Good parenting, evolved human empathy, learned ethical experience.

If you need a book to tell you how to be moral, your morals aren't worth the paper they're printed on and I'd never trust you to make the right decision.
 

independentusa

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There are no "religious tests" for government service. The First Amendment protects religious freedom. There have been eight Jewish Justices on SCOTUS, including Ruth Bader Ginsburg.

There have been 14 Catholics, and the rest have been Protestant. https://en.wikipedia.org/wiki/Demographics_of_the_Supreme_Court_of_the_United_States

Hardly surprising since the USA has been majority Christian, and still is. https://en.wikipedia.org/wiki/Religion_in_the_United_States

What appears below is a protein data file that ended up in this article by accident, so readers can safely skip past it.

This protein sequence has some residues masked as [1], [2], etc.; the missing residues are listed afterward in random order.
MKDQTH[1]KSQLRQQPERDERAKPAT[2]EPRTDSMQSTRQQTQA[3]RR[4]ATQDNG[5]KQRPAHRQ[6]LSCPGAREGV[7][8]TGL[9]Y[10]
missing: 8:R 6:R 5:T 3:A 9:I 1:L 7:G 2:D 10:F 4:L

Whether or not it "impacts people of other faiths" is going to be a matter of opinion. I personally could care less, as long as whomever is appointed holds to a strict constructionist view of Constitutional interpretation.
The problem I have with strict constructionists and originalists is they have their own opinion on what that means when it comes to the constitution. I have often read opinions by cons and even lib judges that say that their decision is based on one of those two ideas and yet when you read the writings of the actual authors of the constitution the opinions do not match up. In the end, most of the decisions are made according to the justices political sway, whether con or lib.
 

Moderate Right

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Now there is a nominee that is very religious in a Christian faith. Does that impact people of other faiths? According to our constitution this seems to contradict the concept of freedom to worship or not. Since the duty of the Supreme Court is to address rule of law. How can that be if there is a members with strong religious convictions? What if all nine were atheists? Is the abortion argument largely religious?